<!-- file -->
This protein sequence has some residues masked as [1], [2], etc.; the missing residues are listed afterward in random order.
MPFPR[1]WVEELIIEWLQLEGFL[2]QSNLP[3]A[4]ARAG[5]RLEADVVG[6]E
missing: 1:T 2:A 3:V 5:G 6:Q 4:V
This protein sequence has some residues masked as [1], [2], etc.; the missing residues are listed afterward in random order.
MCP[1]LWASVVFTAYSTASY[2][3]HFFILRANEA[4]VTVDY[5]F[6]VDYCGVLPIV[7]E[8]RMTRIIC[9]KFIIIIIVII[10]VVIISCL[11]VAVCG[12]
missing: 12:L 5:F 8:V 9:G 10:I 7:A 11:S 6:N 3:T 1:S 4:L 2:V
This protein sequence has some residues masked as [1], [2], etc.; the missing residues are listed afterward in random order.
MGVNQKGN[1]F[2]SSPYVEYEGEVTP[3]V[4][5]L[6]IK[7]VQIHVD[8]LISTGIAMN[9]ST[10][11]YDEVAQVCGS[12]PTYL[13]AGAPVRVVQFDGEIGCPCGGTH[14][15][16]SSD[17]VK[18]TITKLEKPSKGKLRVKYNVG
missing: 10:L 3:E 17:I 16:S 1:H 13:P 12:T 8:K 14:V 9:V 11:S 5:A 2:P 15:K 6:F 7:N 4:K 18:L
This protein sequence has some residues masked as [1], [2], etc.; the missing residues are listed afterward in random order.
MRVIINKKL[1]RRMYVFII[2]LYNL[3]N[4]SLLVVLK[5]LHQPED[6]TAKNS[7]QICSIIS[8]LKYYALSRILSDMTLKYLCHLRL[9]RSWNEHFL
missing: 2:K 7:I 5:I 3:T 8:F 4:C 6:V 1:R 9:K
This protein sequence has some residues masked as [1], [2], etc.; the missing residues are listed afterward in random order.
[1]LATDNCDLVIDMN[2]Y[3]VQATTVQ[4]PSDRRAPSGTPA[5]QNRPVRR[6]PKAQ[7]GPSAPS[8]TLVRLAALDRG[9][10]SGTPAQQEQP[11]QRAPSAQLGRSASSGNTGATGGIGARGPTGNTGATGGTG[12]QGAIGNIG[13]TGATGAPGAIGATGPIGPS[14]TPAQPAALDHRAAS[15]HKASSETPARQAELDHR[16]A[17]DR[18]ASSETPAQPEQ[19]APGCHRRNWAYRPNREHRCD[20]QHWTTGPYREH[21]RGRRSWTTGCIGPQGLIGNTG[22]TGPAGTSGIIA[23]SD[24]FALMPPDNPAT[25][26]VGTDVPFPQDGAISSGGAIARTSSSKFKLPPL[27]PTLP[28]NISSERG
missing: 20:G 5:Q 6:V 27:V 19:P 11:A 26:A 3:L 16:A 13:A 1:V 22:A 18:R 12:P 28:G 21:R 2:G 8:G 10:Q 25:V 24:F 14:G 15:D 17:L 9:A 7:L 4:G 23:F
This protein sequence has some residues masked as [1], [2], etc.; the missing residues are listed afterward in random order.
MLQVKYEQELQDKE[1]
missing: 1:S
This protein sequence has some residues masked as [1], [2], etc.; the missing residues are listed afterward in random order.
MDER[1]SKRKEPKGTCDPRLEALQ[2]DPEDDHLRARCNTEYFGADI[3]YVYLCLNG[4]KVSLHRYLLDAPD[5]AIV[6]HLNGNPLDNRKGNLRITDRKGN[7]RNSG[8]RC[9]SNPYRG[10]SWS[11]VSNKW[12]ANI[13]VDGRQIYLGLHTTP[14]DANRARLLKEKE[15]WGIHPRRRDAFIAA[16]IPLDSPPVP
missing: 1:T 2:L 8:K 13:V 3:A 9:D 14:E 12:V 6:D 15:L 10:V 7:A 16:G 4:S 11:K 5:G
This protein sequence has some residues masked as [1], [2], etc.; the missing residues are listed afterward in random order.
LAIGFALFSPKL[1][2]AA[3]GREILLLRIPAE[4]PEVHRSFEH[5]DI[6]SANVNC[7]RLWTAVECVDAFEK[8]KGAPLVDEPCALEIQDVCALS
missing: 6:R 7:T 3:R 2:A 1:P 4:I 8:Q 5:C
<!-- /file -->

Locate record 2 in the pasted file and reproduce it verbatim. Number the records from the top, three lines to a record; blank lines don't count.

This protein sequence has some residues masked as [1], [2], etc.; the missing residues are listed afterward in random order.
MCP[1]LWASVVFTAYSTASY[2][3]HFFILRANEA[4]VTVDY[5]F[6]VDYCGVLPIV[7]E[8]RMTRIIC[9]KFIIIIIVII[10]VVIISCL[11]VAVCG[12]
missing: 12:L 5:F 8:V 9:G 10:I 7:A 11:S 6:N 3:T 1:S 4:L 2:V